Oobitsa From United States of America, joined Dec 2003, 79 posts, RR: 0 Posted (9 years 6 months 3 days 11 hours ago) and read 2749 times:
In light of the recent hikes in oil prices, I've been seeing press reports of airlines taking steps to save fuel. The reports suggest that airlines are changing their routes, decreasing their takeoff weight etc. (FYI. There's going to be a report on Marketplace on public radio this afternoon on the subject).
What, realistically, can the airlines do to save fuel?
OPNLguy From , joined Dec 1969, posts, RR: Reply 2, posted (9 years 6 months 3 days 10 hours ago) and read 2687 times:
I've been watching this with great interest, since as a dispatcher, I plan 40+ flights each and every shift, and fuel savings are always on our mind...
In a nutshell....
They can fly slower climb and cruise speed schedules...
They can cut the "fixed" weight of the aircraft by pulling un-used/under-utilized equipment like some galley stuff, or even carrying less potable water onboard.
They can cut the "variable" weight of the aircraft by carrying less fuel. Media reports have been confusing on this aspect, as nobody seems to consistently and accurately report -which- fuel is being reduced, and nobody seems to discern the difference between international versus domestic (USA) requirements.
International reserves are 30 minutes plus 10% of the trip time. Domestic reserves are a flat :45. AA reportedly got approval/waiver/exemption to cut INTERNATIONAL reserves to 30 minutes plus *5%* of the trip time. Some have reported that they got approval to reduce the domestic reserves, but I don't beleive that to be the case, since nobody seems to be able to back that up with a revised number. If they did get a reduced DOMESTIC reserve figure, you can bet your boots that every other domestic airline would want the same ability to use it, and as that hasn't happened, I again think any talk of someone getting reduced domestic reserves is just that-TALK.
What I have heard about with some airlines (in their DOMESTIC ops) is to now cut/reduce the amount of "contingency fuel" that they carry. This is different than the FAR :45 domestic reserve fuel, and it considers a variety of uses such as holding patterns, enroute weather deviations, wintertime engine/wing anti-ice usage, unexpected taxi delays, amonsgt other things.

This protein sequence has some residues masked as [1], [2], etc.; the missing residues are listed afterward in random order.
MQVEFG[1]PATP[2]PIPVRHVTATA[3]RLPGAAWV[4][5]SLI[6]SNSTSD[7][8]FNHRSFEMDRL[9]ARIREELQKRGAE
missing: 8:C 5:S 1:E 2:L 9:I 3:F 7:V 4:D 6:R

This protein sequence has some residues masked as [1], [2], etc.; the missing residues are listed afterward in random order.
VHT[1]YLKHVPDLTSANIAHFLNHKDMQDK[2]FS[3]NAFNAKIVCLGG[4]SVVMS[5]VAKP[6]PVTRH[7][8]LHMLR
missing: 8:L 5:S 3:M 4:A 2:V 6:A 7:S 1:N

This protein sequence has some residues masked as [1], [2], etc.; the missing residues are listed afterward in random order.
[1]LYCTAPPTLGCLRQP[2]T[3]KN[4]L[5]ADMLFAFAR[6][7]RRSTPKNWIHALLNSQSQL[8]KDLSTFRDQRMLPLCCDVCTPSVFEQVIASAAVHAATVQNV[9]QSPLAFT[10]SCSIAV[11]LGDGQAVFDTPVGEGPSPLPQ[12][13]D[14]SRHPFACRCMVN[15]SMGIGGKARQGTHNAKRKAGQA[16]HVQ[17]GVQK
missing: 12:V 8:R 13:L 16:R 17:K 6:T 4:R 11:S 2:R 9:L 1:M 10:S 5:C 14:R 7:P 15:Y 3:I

One airline I heard (which shall remain nameless) has supposedly gone to an internal company policy of not carrying -any- contingency fuel. If that is indeed true, I think it's a bad idea, and runs the risk of running their dispatchers and captains afoul of other FARs regarding fuel planning and use, not to mention radically increasing the liklihood of diversions. It would be a shame to eek out $200 savings per flight on each of ten flights, only to spend $3,000 or so on each of the 3 or 4 that have to divert unnecessarily...
Another thing an airline can do to reduce the variable weight of fuel is to not designate (and thus carry fuel for) an alternate airport unless absolutely necessary. The big problem with this is that weather forecasts can sometimes, nay, OFTEN be really inaccurate. Most seasoned dispatchers that I know have the ability to outguess the NWS, and if a forecast is calling for great weather (no alternate required) and they think otherwise, they'll opt to add the alternate and the fuel. Outlawing this via company policy will also result in unnecessary diversions...
Oobitsa From United States of America, joined Dec 2003, 79 posts, RR: 0 Reply 3, posted (9 years 6 months 3 days 10 hours ago) and read 2654 times:
Thanks folks. In listening to all of this, I think it is going to be an interesting summer as the airlines, by cutting contingency and reserve fuel, have less whiggle room when it comes to dealing with the daily afternoon thunderstorms that roll through the east during the warmer months.
Tcfc424 From United States of America, joined Nov 2003, 517 posts, RR: 2 Reply 11, posted (9 years 6 months 2 days 17 hours ago) and read 2328 times:
This is interesting...I recently flew DFW-CUN-DFW and was on SY ? (Sun Country) and both times we were running well behind their schedule---as has happened on the three days before...and three days after my flights (should they just change the schedule?) Anyway, I have become accustomed in the US to hear the pilots come across and mention something to the effect of "We will be making some of that time up by...." That was not mentioned, and we did not seem to 'make up time' as I have experienced in the past. Could this be due to the fuel economy issue (i.e. optimum burn rate?)